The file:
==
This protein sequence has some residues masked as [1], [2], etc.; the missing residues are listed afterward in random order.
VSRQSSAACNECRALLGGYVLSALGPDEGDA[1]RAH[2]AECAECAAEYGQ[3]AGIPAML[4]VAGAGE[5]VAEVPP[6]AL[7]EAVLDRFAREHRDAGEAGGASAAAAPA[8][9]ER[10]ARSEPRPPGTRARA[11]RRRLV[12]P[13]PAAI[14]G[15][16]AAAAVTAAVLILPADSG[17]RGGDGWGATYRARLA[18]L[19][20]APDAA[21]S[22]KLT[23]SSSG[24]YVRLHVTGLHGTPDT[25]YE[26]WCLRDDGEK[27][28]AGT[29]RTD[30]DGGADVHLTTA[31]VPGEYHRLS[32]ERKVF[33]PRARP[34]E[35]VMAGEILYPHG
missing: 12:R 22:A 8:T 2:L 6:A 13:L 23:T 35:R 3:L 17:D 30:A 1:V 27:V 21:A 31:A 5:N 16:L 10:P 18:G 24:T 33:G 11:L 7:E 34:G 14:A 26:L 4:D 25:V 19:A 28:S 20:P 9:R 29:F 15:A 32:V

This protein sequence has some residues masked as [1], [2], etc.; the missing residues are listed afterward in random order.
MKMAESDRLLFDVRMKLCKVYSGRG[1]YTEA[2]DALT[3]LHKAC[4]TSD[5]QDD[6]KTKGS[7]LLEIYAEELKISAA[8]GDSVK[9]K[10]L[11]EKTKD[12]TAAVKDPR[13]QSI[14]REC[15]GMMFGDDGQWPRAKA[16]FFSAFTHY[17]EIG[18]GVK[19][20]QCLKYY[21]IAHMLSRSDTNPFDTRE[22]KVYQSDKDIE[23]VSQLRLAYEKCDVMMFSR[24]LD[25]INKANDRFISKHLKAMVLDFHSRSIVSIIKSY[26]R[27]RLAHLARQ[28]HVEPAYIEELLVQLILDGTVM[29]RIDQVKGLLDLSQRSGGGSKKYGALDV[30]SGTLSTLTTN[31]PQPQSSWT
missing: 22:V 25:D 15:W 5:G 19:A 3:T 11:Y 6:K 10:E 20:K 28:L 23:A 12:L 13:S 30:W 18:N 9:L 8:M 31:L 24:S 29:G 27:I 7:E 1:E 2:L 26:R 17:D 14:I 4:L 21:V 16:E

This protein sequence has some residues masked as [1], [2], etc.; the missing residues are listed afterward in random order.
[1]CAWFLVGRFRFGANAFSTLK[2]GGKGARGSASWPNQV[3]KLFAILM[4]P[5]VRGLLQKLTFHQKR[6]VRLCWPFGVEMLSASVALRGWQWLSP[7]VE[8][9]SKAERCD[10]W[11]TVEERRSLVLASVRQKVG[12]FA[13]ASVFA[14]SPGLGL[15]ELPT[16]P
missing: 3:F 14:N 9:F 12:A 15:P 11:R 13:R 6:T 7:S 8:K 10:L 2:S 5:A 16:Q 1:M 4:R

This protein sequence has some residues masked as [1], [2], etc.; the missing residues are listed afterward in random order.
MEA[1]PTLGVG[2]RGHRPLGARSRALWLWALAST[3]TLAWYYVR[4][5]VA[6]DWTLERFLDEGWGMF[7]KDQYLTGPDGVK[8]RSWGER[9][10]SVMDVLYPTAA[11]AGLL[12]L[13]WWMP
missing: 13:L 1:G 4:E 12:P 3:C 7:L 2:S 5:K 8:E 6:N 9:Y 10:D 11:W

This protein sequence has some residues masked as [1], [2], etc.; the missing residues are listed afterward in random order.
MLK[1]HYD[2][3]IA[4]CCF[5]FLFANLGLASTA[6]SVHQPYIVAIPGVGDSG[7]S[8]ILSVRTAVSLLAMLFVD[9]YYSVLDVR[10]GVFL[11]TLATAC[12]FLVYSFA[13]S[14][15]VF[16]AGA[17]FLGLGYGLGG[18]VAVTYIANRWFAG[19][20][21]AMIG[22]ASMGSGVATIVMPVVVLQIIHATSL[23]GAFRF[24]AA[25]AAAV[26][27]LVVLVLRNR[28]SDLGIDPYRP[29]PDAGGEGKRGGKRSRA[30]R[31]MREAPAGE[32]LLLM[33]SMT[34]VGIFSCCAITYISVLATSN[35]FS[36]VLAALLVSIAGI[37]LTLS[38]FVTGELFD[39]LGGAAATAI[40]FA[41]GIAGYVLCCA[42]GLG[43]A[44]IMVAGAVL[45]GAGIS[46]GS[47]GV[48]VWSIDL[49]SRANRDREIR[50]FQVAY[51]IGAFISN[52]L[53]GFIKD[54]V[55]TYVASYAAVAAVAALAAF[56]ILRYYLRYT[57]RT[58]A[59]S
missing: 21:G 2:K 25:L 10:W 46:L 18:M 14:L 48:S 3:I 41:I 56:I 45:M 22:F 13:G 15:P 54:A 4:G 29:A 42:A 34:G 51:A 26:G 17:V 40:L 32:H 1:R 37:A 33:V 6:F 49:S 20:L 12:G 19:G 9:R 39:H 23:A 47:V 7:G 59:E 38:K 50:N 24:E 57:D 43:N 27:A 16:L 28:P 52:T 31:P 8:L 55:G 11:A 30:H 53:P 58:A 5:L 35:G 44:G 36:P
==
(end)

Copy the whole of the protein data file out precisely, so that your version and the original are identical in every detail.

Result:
This protein sequence has some residues masked as [1], [2], etc.; the missing residues are listed afterward in random order.
VSRQSSAACNECRALLGGYVLSALGPDEGDA[1]RAH[2]AECAECAAEYGQ[3]AGIPAML[4]VAGAGE[5]VAEVPP[6]AL[7]EAVLDRFAREHRDAGEAGGASAAAAPA[8][9]ER[10]ARSEPRPPGTRARA[11]RRRLV[12]P[13]PAAI[14]G[15][16]AAAAVTAAVLILPADSG[17]RGGDGWGATYRARLA[18]L[19][20]APDAA[21]S[22]KLT[23]SSSG[24]YVRLHVTGLHGTPDT[25]YE[26]WCLRDDGEK[27][28]AGT[29]RTD[30]DGGADVHLTTA[31]VPGEYHRLS[32]ERKVF[33]PRARP[34]E[35]VMAGEILYPHG
missing: 12:R 22:A 8:T 2:L 6:A 13:L 23:T 35:R 3:L 17:D 30:A 1:V 27:V 21:A 31:A 5:N 16:L 10:P 18:G 24:T 33:G 11:L 7:E 34:G 14:A 26:L 4:D 25:V 19:A 28:S 20:P 9:R 29:F 15:A 32:V

This protein sequence has some residues masked as [1], [2], etc.; the missing residues are listed afterward in random order.
MKMAESDRLLFDVRMKLCKVYSGRG[1]YTEA[2]DALT[3]LHKAC[4]TSD[5]QDD[6]KTKGS[7]LLEIYAEELKISAA[8]GDSVK[9]K[10]L[11]EKTKD[12]TAAVKDPR[13]QSI[14]REC[15]GMMFGDDGQWPRAKA[16]FFSAFTHY[17]EIG[18]GVK[19][20]QCLKYY[21]IAHMLSRSDTNPFDTRE[22]KVYQSDKDIE[23]VSQLRLAYEKCDVMMFSR[24]LD[25]INKANDRFISKHLKAMVLDFHSRSIVSIIKSY[26]R[27]RLAHLARQ[28]HVEPAYIEELLVQLILDGTVM[29]RIDQVKGLLDLSQRSGGGSKKYGALDV[30]SGTLSTLTTN[31]PQPQSSWT
missing: 22:V 25:D 15:W 5:G 19:A 3:T 11:Y 6:K 10:E 20:K 28:L 23:A 12:L 13:S 30:W 18:N 9:L 8:M 31:L 24:S 29:G 27:I 7:E 1:E 2:L 26:R 17:D 14:I 4:L 21:V 16:E

This protein sequence has some residues masked as [1], [2], etc.; the missing residues are listed afterward in random order.
[1]CAWFLVGRFRFGANAFSTLK[2]GGKGARGSASWPNQV[3]KLFAILM[4]P[5]VRGLLQKLTFHQKR[6]VRLCWPFGVEMLSASVALRGWQWLSP[7]VE[8][9]SKAERCD[10]W[11]TVEERRSLVLASVRQKVG[12]FA[13]ASVFA[14]SPGLGL[15]ELPT[16]P
missing: 3:F 14:N 9:F 12:A 15:P 11:R 13:R 6:T 7:S 8:K 10:L 2:S 5:A 16:Q 1:M 4:R

This protein sequence has some residues masked as [1], [2], etc.; the missing residues are listed afterward in random order.
MEA[1]PTLGVG[2]RGHRPLGARSRALWLWALAST[3]TLAWYYVR[4][5]VA[6]DWTLERFLDEGWGMF[7]KDQYLTGPDGVK[8]RSWGER[9][10]SVMDVLYPTAA[11]AGLL[12]L[13]WWMP
missing: 13:L 1:G 4:E 12:P 3:C 7:L 2:S 5:K 8:E 6:N 9:Y 10:D 11:W

This protein sequence has some residues masked as [1], [2], etc.; the missing residues are listed afterward in random order.
MLK[1]HYD[2][3]IA[4]CCF[5]FLFANLGLASTA[6]SVHQPYIVAIPGVGDSG[7]S[8]ILSVRTAVSLLAMLFVD[9]YYSVLDVR[10]GVFL[11]TLATAC[12]FLVYSFA[13]S[14][15]VF[16]AGA[17]FLGLGYGLGG[18]VAVTYIANRWFAG[19][20][21]AMIG[22]ASMGSGVATIVMPVVVLQIIHATSL[23]GAFRF[24]AA[25]AAAV[26][27]LVVLVLRNR[28]SDLGIDPYRP[29]PDAGGEGKRGGKRSRA[30]R[31]MREAPAGE[32]LLLM[33]SMT[34]VGIFSCCAITYISVLATSN[35]FS[36]VLAALLVSIAGI[37]LTLS[38]FVTGELFD[39]LGGAAATAI[40]FA[41]GIAGYVLCCA[42]GLG[43]A[44]IMVAGAVL[45]GAGIS[46]GS[47]GV[48]VWSIDL[49]SRANRDREIR[50]FQVAY[51]IGAFISN[52]L[53]GFIKD[54]V[55]TYVASYAAVAAVAALAAF[56]ILRYYLRYT[57]RT[58]A[59]S
missing: 21:G 2:K 25:L 10:W 46:L 18:M 14:L 48:S 3:I 41:I 56:I 45:M 22:F 13:G 15:P 54:A 4:G 29:A 42:A 34:G 51:A 26:G 17:V 40:L 32:H 1:R 37:A 33:V 6:F 49:S 20:L 12:G 19:G 9:R 39:H 23:A 47:V 7:G 59:E 38:K 50:N 24:E 57:D 43:N 27:A 16:L 28:P 52:T 31:P 8:L 55:G 11:A 30:H 53:P 58:A 5:L 35:G 44:G 36:P